My mom never really got into the whole domestic thing until we moved to Canada, and I know at first she had a rough time, learning to cook and care for three kids. Our first week, she put a frozen pie still in its tin foil plate in the microwave and the thing actually exploded. I'm talking a terrifying boom and then large, shooting flames. She eventually became an incredible cook and one of my favorite things that she'd make was chicken stew, only it wasn't really chicken stew, as I've come to realize over the years.
Of course I did attempt to wheedle the recipe out of my mother, but it was, to quote the woman directly, like trying to draw blood from a dead cat. Her answer, if I recall, was something like, "Oh, it's so easy. You just need some onions, garlic, and ginger. Fry, fry until there's a nice smell. Add chicken, some of this, bit of that..." Yeah, great. Next, I turned to books and the Internet, but no matter how carefully I adhered to the recipe, it was never quite right. The stew always came out this disturbing purplish color from the red wine and the taste was just...wrong.
Later still, I learned that "stew" in Singapore is really not stew as people in Western countries know it--no herbs, no wine. The secret: dark soy sauce.
Messy Bubbling Goodness
And instead of crusty bread, white rice is used to soak up all the rich sauce. Maybe it's because it's the first stew that passed my lips. Maybe others would try this version and be horrified. But I just made it tonight and it was, frankly, delicious (and I rarely use that word with anything I make). Of course I added things that I don't think ordinarily find their way even into a Singaporean stew, but it tasted pretty damn good. Which forces me to add that I don't even know if this can legitimately be called "Singaporean" stew, since I'm sure there are tons of people there who never eat or make it.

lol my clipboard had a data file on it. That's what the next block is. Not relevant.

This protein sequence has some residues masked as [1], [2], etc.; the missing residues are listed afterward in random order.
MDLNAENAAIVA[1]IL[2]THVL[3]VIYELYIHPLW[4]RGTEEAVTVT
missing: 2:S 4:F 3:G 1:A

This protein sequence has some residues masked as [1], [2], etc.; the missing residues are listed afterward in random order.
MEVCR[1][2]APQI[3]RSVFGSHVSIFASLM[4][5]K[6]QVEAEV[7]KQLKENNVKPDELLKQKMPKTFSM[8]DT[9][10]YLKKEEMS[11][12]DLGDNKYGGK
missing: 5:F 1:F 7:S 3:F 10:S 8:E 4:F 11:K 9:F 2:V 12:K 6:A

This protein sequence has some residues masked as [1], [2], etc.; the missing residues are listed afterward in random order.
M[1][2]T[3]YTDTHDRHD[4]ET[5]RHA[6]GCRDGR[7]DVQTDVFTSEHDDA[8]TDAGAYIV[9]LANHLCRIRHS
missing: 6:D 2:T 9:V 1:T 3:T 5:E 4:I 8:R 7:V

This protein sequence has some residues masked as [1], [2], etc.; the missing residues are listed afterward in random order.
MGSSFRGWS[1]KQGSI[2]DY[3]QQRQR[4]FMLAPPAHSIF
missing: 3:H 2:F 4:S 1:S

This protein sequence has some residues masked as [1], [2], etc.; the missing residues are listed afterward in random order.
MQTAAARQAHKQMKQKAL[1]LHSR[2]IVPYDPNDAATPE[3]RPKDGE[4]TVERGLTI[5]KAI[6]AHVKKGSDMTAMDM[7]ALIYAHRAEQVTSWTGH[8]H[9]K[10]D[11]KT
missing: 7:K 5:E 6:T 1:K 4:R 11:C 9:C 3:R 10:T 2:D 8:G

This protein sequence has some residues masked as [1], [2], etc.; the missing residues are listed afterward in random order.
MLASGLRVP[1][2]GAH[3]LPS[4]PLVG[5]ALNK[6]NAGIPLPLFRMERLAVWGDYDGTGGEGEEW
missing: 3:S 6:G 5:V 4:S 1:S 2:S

I'm afraid most of my measurements are pretty rough, but I'll try my best to recall what I did. Use my notes more as a rough flavor guide than as a recipe to be followed to the "t."
1tbl sesame oil
1/2 tsp salt
1 onion*, roughly chopped
1 stalk celery, roughly chopped**
1 head of garlic, finely chop two cloves and leave the rest unpeeled***
2-3 tsp finely chopped ginger
4-5 anchovy fillets (packed in oil, but don't use the oil)
1 tsp whole peppercorns****
500g chicken, preferably parts with lots of bones for flavor (and marinated in just a bit of light soy sauce, sugar, pepper, if you like)
2tbl dark soy sauce
1 carrot--I like my carrot chunks about medium size; do whatever you like